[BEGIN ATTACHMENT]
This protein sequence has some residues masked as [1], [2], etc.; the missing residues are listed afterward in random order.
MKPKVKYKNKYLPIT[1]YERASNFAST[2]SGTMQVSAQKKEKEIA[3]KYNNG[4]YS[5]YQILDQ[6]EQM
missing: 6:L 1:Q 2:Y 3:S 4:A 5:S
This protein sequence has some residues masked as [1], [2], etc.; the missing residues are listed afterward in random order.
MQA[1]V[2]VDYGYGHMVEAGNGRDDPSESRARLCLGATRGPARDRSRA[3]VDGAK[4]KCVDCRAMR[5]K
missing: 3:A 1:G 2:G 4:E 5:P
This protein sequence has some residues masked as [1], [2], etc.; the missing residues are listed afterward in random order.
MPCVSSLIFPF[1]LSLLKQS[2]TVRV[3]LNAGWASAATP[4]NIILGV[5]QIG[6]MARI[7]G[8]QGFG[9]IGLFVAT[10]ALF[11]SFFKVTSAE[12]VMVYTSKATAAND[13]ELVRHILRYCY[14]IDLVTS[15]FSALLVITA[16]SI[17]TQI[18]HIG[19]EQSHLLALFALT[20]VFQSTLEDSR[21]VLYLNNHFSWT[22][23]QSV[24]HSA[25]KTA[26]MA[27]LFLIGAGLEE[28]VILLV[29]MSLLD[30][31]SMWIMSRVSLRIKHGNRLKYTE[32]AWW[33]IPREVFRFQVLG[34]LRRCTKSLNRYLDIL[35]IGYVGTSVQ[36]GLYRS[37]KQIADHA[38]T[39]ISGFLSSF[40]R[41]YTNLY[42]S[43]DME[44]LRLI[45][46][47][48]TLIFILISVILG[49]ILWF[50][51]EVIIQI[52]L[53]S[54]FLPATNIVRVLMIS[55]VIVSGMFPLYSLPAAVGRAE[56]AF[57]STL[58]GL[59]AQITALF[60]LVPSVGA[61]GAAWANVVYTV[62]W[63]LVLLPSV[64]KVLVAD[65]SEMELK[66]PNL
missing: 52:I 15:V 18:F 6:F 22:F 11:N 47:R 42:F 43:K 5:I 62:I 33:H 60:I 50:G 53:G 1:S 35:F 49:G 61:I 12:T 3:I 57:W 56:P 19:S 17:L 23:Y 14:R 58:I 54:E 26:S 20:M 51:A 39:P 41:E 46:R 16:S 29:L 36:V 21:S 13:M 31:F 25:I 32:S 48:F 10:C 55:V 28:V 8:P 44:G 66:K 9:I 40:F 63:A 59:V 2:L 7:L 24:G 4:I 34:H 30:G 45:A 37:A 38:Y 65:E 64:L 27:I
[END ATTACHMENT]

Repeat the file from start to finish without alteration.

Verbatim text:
This protein sequence has some residues masked as [1], [2], etc.; the missing residues are listed afterward in random order.
MKPKVKYKNKYLPIT[1]YERASNFAST[2]SGTMQVSAQKKEKEIA[3]KYNNG[4]YS[5]YQILDQ[6]EQM
missing: 6:L 1:Q 2:Y 3:S 4:A 5:S
This protein sequence has some residues masked as [1], [2], etc.; the missing residues are listed afterward in random order.
MQA[1]V[2]VDYGYGHMVEAGNGRDDPSESRARLCLGATRGPARDRSRA[3]VDGAK[4]KCVDCRAMR[5]K
missing: 3:A 1:G 2:G 4:E 5:P
This protein sequence has some residues masked as [1], [2], etc.; the missing residues are listed afterward in random order.
MPCVSSLIFPF[1]LSLLKQS[2]TVRV[3]LNAGWASAATP[4]NIILGV[5]QIG[6]MARI[7]G[8]QGFG[9]IGLFVAT[10]ALF[11]SFFKVTSAE[12]VMVYTSKATAAND[13]ELVRHILRYCY[14]IDLVTS[15]FSALLVITA[16]SI[17]TQI[18]HIG[19]EQSHLLALFALT[20]VFQSTLEDSR[21]VLYLNNHFSWT[22][23]QSV[24]HSA[25]KTA[26]MA[27]LFLIGAGLEE[28]VILLV[29]MSLLD[30][31]SMWIMSRVSLRIKHGNRLKYTE[32]AWW[33]IPREVFRFQVLG[34]LRRCTKSLNRYLDIL[35]IGYVGTSVQ[36]GLYRS[37]KQIADHA[38]T[39]ISGFLSSF[40]R[41]YTNLY[42]S[43]DME[44]LRLI[45][46][47][48]TLIFILISVILG[49]ILWF[50][51]EVIIQI[52]L[53]S[54]FLPATNIVRVLMIS[55]VIVSGMFPLYSLPAAVGRAE[56]AF[57]STL[58]GL[59]AQITALF[60]LVPSVGA[61]GAAWANVVYTV[62]W[63]LVLLPSV[64]KVLVAD[65]SEMELK[66]PNL
missing: 52:I 15:V 18:F 6:F 22:F 11:N 47:R 42:F 43:K 5:I 62:I 33:H 60:I 50:G 53:G 1:S 35:F 49:G 61:I 12:T 3:I 57:W 56:P 19:S 17:L 23:Y 14:R 58:I 54:E 26:S 20:M 51:A 39:P 41:E 46:R 16:S 29:L 36:V 21:S 13:M 31:F 25:I 32:S 48:F 10:C 55:V 28:V 8:P 44:G 66:K 9:I 40:F 63:A 59:V 2:L 7:L 24:G 4:I 34:H 30:G 45:A 37:A 38:Y 65:E 64:L 27:I